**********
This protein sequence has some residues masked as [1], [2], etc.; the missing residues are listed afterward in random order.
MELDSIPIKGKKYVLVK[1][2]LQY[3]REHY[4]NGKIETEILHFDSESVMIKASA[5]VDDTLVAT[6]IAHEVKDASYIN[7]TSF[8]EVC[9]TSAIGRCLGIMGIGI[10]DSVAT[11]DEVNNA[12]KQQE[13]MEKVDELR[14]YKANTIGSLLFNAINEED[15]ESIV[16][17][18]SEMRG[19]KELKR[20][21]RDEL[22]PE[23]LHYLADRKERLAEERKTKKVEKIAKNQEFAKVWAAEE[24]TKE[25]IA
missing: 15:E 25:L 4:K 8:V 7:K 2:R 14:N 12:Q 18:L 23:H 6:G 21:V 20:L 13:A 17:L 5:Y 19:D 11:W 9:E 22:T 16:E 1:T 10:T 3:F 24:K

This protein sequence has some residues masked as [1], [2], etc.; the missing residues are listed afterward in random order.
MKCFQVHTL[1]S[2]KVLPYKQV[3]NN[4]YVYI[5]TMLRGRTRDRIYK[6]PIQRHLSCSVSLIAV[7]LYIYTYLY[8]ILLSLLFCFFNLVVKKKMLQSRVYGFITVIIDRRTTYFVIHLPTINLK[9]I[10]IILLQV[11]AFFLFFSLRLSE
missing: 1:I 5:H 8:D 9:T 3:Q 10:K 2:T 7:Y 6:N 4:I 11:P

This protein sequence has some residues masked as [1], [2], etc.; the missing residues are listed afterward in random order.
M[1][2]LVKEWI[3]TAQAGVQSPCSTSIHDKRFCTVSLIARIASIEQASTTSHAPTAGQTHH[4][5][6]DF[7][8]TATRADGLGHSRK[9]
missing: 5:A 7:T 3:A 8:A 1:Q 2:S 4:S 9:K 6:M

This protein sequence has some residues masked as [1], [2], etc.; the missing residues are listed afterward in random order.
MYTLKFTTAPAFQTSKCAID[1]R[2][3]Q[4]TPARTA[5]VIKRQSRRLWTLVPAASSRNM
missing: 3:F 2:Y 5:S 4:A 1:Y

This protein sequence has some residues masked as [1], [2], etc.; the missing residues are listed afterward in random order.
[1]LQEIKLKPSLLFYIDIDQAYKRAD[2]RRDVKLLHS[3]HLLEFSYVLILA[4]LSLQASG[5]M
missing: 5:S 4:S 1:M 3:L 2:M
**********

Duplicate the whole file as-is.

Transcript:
This protein sequence has some residues masked as [1], [2], etc.; the missing residues are listed afterward in random order.
MELDSIPIKGKKYVLVK[1][2]LQY[3]REHY[4]NGKIETEILHFDSESVMIKASA[5]VDDTLVAT[6]IAHEVKDASYIN[7]TSF[8]EVC[9]TSAIGRCLGIMGIGI[10]DSVAT[11]DEVNNA[12]KQQE[13]MEKVDELR[14]YKANTIGSLLFNAINEED[15]ESIV[16][17][18]SEMRG[19]KELKR[20][21]RDEL[22]PE[23]LHYLADRKERLAEERKTKKVEKIAKNQEFAKVWAAEE[24]TKE[25]IA
missing: 15:E 25:L 4:K 8:V 7:K 2:R 14:N 12:Q 18:L 23:H 6:G 21:V 20:L 13:A 17:L 5:Y 19:D 11:W 9:E 22:T 16:E 1:T 10:T 3:F 24:K

This protein sequence has some residues masked as [1], [2], etc.; the missing residues are listed afterward in random order.
MKCFQVHTL[1]S[2]KVLPYKQV[3]NN[4]YVYI[5]TMLRGRTRDRIYK[6]PIQRHLSCSVSLIAV[7]LYIYTYLY[8]ILLSLLFCFFNLVVKKKMLQSRVYGFITVIIDRRTTYFVIHLPTINLK[9]I[10]IILLQV[11]AFFLFFSLRLSE
missing: 1:I 5:H 8:D 9:T 3:Q 10:K 2:T 7:Y 6:N 4:I 11:P

This protein sequence has some residues masked as [1], [2], etc.; the missing residues are listed afterward in random order.
M[1][2]LVKEWI[3]TAQAGVQSPCSTSIHDKRFCTVSLIARIASIEQASTTSHAPTAGQTHH[4][5][6]DF[7][8]TATRADGLGHSRK[9]
missing: 5:A 7:T 3:A 8:A 1:Q 2:S 4:S 9:K 6:M

This protein sequence has some residues masked as [1], [2], etc.; the missing residues are listed afterward in random order.
MYTLKFTTAPAFQTSKCAID[1]R[2][3]Q[4]TPARTA[5]VIKRQSRRLWTLVPAASSRNM
missing: 3:F 2:Y 5:S 4:A 1:Y

This protein sequence has some residues masked as [1], [2], etc.; the missing residues are listed afterward in random order.
[1]LQEIKLKPSLLFYIDIDQAYKRAD[2]RRDVKLLHS[3]HLLEFSYVLILA[4]LSLQASG[5]M
missing: 5:S 4:S 1:M 3:L 2:M